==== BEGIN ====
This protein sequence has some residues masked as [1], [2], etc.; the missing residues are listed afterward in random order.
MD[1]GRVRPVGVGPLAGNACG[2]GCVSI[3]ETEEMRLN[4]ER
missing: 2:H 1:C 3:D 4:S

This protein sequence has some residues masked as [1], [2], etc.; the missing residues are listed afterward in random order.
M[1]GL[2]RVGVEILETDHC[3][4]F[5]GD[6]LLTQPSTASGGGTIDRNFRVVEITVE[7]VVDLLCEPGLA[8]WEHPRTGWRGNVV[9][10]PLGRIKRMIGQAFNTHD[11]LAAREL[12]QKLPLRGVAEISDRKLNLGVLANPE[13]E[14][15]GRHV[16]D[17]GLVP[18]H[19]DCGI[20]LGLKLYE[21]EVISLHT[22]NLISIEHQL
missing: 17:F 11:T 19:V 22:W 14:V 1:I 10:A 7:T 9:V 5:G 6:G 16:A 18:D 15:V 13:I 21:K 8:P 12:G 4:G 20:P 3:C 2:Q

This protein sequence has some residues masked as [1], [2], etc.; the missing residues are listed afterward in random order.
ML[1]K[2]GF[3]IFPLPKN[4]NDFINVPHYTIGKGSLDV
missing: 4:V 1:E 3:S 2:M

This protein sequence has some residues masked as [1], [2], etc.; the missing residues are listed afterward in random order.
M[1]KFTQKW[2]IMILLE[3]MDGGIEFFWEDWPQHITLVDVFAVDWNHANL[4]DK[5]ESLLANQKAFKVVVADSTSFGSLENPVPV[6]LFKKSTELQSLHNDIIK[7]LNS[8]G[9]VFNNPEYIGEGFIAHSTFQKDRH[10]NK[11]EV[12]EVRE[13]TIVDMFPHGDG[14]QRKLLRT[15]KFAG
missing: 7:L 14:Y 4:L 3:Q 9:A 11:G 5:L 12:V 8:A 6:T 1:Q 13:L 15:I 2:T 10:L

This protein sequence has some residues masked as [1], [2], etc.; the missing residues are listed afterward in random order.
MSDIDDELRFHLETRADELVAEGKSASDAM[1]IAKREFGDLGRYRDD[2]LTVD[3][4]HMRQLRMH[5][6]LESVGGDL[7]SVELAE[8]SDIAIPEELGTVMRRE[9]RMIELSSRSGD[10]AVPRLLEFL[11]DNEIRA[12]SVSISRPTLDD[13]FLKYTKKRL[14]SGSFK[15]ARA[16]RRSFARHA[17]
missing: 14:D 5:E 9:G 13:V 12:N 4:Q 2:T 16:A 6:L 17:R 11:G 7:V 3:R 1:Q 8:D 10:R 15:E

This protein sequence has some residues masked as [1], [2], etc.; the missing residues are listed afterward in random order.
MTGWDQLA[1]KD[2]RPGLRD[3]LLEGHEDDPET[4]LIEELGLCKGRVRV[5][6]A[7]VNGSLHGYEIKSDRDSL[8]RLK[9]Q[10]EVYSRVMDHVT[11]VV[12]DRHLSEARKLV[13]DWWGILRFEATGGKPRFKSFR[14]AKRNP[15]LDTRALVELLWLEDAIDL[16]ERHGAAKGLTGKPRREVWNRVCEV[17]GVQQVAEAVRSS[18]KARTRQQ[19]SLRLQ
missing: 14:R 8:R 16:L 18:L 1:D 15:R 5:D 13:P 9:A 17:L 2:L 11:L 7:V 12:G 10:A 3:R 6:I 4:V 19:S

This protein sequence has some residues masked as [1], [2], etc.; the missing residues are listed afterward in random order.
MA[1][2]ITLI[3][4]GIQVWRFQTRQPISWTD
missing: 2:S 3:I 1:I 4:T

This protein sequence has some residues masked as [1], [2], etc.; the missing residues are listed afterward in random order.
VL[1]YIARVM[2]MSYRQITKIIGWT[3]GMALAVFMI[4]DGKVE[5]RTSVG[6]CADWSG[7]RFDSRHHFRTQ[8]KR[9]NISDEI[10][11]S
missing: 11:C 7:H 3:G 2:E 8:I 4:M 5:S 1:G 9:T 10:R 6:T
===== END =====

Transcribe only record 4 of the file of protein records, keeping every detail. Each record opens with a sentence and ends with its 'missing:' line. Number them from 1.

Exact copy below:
This protein sequence has some residues masked as [1], [2], etc.; the missing residues are listed afterward in random order.
M[1]KFTQKW[2]IMILLE[3]MDGGIEFFWEDWPQHITLVDVFAVDWNHANL[4]DK[5]ESLLANQKAFKVVVADSTSFGSLENPVPV[6]LFKKSTELQSLHNDIIK[7]LNS[8]G[9]VFNNPEYIGEGFIAHSTFQKDRH[10]NK[11]EV[12]EVRE[13]TIVDMFPHGDG[14]QRKLLRT[15]KFAG
missing: 7:L 14:Y 4:L 3:Q 9:A 11:G 5:L 12:V 8:A 6:T 1:Q 13:L 15:I 2:T 10:L